McCoy: An affair with art |

McCoy: An affair with art

Hawkquest returns this weekend to provide birds of prey demonstrations at the Alpine Art Affair, this year at Hideaway Park in Winter Park.
Cynthia McCoy / This Side of Berthoud |

43rd Alpine Art Affair

9 a.m.-5 p.m. Saturday, July 23

9 a.m.-4 p.m. Sunday, July 24

Hideaway Park, Winter Park

For many locals in Grand County, art is a love affair. They brush against their canvases, develop relationships with their camera(s), and adore their subjects.

They cannot resist the urge to create, and through fairs many share that which impassions them. One of the best times to see several of them is at the annual Alpine Art Affair in Winter Park, which returns for its 43rd year this weekend.

Cathy Rapp and Anne Astrella Buel, new full-time residents, had been coming to the event, up from Larkspur, for years. Photography and mixed media artists respectively, the area’s majestic scenery drew them in, as did the “great possibility” at arts festivals in the area.

This will be the seventh year at the Alpine Art Affair for Rapp, of Red Fleece Studios. Since age eight she “found every excuse I could find to come up” to her maternal grandparent’s 100-year-old cabin in Tabernash. Her first camera was an Instamatic, and in her early years she mowed yards for the money to develop the film.

Then “life happens in between,” she said, and after 15 years in the special education field and 10 as an assistant principal for a middle school, she was able to retire and rejuvenate her photography skills. “School was out, literally,” she said, and not one to stand idle, she “knew I had to do something.” After only 10 days retired, she borrowed the camera she was using to capture Buel’s work until she could buy her own, and started a new career.

The outdoors had always had a special draw for Rapp, and her first image was of “Old Friends” — skis that had collected in her garage. “I don’t think my feet touched the ground,” Rapp said of her first official art show, whose proceeds did, in fact, buy her a camera and lenses.

Buel, who paints, creates collage, and works with textiles and fabrics, has been participating in the Alpine Art Affair off and on since 2003 (this year she’ll be assisting Rapp).

Buel grew up in the San Francisco Bay area with artistic parents (her father is famous watercolorist Hubert Buel) and went on to practice the healing of art through therapeutic recreation and occupational therapy. She’s also had public art installations in Castle Rock, and was the primary fundraiser for the Memories in the Making program. She loves being surrounded by the elements of nature.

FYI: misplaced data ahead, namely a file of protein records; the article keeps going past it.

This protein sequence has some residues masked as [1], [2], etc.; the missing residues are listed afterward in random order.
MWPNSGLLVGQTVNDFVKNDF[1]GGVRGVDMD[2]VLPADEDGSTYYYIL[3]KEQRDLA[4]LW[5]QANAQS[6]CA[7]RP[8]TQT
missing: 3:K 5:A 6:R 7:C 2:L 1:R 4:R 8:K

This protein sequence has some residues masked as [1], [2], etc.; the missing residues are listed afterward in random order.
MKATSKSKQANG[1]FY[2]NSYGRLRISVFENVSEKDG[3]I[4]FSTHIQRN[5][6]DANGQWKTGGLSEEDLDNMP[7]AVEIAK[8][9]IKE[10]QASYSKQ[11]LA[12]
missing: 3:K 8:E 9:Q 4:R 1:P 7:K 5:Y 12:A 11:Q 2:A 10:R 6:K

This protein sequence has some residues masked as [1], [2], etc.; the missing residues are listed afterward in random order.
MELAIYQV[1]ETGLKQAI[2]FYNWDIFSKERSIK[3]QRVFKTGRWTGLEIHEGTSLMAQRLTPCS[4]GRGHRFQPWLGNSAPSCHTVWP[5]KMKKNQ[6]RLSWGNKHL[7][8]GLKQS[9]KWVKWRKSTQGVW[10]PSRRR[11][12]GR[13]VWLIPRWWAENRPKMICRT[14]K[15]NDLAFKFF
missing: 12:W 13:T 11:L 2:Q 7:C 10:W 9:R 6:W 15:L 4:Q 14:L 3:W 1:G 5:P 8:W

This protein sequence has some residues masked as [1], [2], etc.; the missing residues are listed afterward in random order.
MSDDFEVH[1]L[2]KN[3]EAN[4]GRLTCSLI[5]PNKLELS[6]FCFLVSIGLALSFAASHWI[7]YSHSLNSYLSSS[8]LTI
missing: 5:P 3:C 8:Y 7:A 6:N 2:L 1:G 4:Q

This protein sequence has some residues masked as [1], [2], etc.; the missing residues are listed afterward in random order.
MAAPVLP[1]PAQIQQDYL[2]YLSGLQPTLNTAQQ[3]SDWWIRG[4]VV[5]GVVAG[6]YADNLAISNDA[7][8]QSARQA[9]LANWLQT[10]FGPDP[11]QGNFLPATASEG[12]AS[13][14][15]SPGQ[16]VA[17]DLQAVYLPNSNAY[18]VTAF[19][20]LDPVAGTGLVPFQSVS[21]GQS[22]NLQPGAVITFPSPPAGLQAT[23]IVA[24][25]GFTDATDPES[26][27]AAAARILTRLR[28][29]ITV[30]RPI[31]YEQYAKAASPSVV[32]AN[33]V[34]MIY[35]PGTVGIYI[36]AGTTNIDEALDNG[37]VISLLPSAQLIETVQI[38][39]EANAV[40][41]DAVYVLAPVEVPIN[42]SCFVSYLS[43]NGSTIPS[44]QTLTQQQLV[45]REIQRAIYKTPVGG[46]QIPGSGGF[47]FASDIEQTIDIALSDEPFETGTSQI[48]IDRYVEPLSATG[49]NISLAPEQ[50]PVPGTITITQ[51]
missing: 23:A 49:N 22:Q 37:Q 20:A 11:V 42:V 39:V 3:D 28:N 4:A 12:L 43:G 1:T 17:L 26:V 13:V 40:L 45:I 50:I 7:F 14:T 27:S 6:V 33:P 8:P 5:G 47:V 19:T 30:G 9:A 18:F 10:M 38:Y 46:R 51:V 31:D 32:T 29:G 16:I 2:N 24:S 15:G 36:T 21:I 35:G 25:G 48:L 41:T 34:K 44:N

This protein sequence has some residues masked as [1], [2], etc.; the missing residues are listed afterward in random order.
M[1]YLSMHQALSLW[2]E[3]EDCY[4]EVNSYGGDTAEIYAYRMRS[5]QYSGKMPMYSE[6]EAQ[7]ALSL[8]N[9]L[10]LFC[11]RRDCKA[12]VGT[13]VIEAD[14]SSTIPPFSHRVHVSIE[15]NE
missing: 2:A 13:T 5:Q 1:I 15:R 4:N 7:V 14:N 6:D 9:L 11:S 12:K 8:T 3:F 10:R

Since Rapp’s old family cabin in Tabernash wasn’t winterized, Rapp and Buel had to find more modern accommodations in the Fraser Valley during the art and craft fair season. Buel had always had a dream of buying a condo, and in the meantime she and Rapp continue to restore the cabin, as they have for the last six years. In her “free” time, Buel also helps run Naked Aspen in Fraser, where owner Rob Peeters displays her new venture, Fraser Hat Company.

The two moved to the Fraser Valley permanently in January. “It was pretty spontaneous in a way,” Buel said. “It was kind of one of those ‘meant to be’ things,” Rapp added. They fell in love with the place, and it is easily seen, felt and reflected their works. Each is unique in their endeavors, and together they are award-winning collaborative artists.

This year the Alpine Art Affair is also excited to celebrate a new location. In years past, it had been tucked in the quaint park next to Kings Crossing while the jazz festivals were at Hideaway Park the same weekend. With this year’s jazz festival the weekend before, the Alpine Art Affair board is thrilled to be the main event, at Hideaway Park, which is a lot more open. “We’re very excited about these changes,” said Cheryl Day, board president and event coordinator, “and hope it will be an enjoyable experience for anyone visiting the art affair this year.”

The juried show features more than 70 artists in the fields of fine art, jewelry, photography, metal work, mixed media, pottery, painting, glass, wood, fiber and fine crafts. It draws artists from around the nation; this year some are coming from as far away as California, Florida, Texas, New Jersey and Virginia.

As has been for many years down by Kings Crossing, children’s activities are planned through the Indian Peaks Charter School, the Fraser Valley Lions Club will be flipping flapjacks both mornings (7:30 a.m.), Grand County Advocates and the Grand County Historical Association will be there, and HawkQuest will be doing birds of prey demonstrations.

Other local artists to be at the Alpine Art Affair include Elizabeth Kurtak, Karen Vance, Patty Alander, Ivy Howard, Pat McCaffrey, Gary Piper, Cooper Creek Square jeweler Rachel Rayburn, and Laura Veenstra (who provided this year’s work for the annual commemorative poster). Proceeds from the $20 autographed work, which this year highlights Byers Peak, benefit students / artists from the Grand County school system, as do the booth and application funds.

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